Continuing on about the church in England in his time:

"Now in estimating the present position of the Catholic religion among us, I make no parallel between the universality and visibleness of the Church in France and of the Church in England... in England it counts but one million upon twenty... the Hierarchy and Priesthood are withdrawn from the public, and even the private life of England; the churches are few and scattered, and with exception of a small number, are obscure and out of sight. Certainly nothing can be less imposing or less sensible than the Catholic Church in England. Its 'bodily presence is weak,' but its speech is not 'contemptible.' It has engaged the ear, if it does not fill the eye of English society. It has an influence upon public opinion, and upon private life, which cannot be shaken off. It is like a small garrison which will hold a city, or column of occupation which retains its grasp upon a territory, not by a material presence everywhere, but by a moral force which reached far beyond its cantonments." (Source: Miscellanies (First Series). 'Inaugural Address: Session 1866-7')

My purpose in quoting this is not to introduce a needless triumphalism about "victory." My point goes beyond the matter of the usus antiquior and intends to consider the question of orthodoxy and orthopraxis generally, as regards both the classical liturgy and the reform of the reform.

I do see some parallels and a history lesson here. On the one hand, there is the presumption, made also by mainstream, 19th century, protestant English society, of what does or does not speak to people. It is likewise very popular for many to today say in relation to the classical form of the Roman liturgy, or even the reform of the reform, that "there is no demand for this..." or to continue to suggest it has no relevance. Regarding demand, there is an aspect of this which is true, of course, but perhaps not for the reasons thought, and the judgement is far from final and quite premature -- as premature as the judgement of protestant English society. For one, this ignores the rather limiting like circumstances and lack availability (i.e. visibility) of more traditional liturgical expressions (ancient or modern use). But beyond that, it fails to consider the deeper power that the tradition has to precisely speak to modern man in a way in which he longs for and needs. That visibility, albeit it gradually, is set to change.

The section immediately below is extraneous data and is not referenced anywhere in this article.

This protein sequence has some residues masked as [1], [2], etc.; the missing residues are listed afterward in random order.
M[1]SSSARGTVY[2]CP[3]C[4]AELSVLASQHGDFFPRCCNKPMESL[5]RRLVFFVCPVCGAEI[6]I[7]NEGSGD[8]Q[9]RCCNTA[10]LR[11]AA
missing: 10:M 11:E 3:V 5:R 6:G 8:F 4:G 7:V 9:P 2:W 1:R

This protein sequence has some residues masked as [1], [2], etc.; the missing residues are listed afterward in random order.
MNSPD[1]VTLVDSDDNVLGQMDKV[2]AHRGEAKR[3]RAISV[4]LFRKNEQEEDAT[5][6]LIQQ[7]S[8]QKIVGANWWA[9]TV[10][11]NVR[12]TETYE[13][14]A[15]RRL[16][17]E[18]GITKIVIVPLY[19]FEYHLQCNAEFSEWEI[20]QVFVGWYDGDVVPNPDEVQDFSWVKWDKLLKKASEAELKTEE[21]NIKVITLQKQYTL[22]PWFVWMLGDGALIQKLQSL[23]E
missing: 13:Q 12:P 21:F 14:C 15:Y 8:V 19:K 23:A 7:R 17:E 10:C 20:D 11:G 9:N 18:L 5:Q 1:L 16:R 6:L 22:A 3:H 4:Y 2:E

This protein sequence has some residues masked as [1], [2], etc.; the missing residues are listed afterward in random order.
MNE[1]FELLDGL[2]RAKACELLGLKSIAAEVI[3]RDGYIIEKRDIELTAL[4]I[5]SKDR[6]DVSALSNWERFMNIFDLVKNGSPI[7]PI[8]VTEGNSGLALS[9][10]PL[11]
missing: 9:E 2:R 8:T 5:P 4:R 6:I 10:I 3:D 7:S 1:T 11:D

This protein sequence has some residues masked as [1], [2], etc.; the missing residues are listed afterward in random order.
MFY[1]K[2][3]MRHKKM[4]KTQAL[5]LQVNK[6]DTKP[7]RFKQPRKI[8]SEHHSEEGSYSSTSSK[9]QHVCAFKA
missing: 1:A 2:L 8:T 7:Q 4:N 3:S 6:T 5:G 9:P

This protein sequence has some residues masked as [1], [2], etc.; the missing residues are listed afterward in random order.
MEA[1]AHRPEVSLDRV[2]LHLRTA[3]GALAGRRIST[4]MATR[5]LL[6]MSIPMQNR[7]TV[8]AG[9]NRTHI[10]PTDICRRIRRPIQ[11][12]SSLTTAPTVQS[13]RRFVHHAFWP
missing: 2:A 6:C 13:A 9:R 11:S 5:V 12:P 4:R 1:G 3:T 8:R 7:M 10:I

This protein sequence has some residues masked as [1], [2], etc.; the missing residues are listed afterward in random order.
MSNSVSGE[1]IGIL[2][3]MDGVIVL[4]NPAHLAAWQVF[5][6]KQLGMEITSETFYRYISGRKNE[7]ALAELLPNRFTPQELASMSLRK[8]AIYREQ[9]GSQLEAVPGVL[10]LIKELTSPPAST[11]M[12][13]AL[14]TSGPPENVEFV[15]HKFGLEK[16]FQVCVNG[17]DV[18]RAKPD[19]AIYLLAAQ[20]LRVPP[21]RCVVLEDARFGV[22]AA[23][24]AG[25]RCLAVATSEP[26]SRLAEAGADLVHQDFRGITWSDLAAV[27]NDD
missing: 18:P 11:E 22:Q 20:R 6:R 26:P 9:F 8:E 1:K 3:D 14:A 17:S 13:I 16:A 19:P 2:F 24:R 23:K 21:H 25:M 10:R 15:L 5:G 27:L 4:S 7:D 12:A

Like Catholic England in the 19th century, it seems reasonable to think that we sit upon the cusp of a gradual revival of tradition in both uses of the Roman rite. For the moment, like the church in England Cardinal Manning speaks of, it sits in pockets here and there, and yet, while it may not as yet seem significant in the face of the larger Catholic populace (as of yet), it has something very profound to say; something of relevance and most certainly of influence.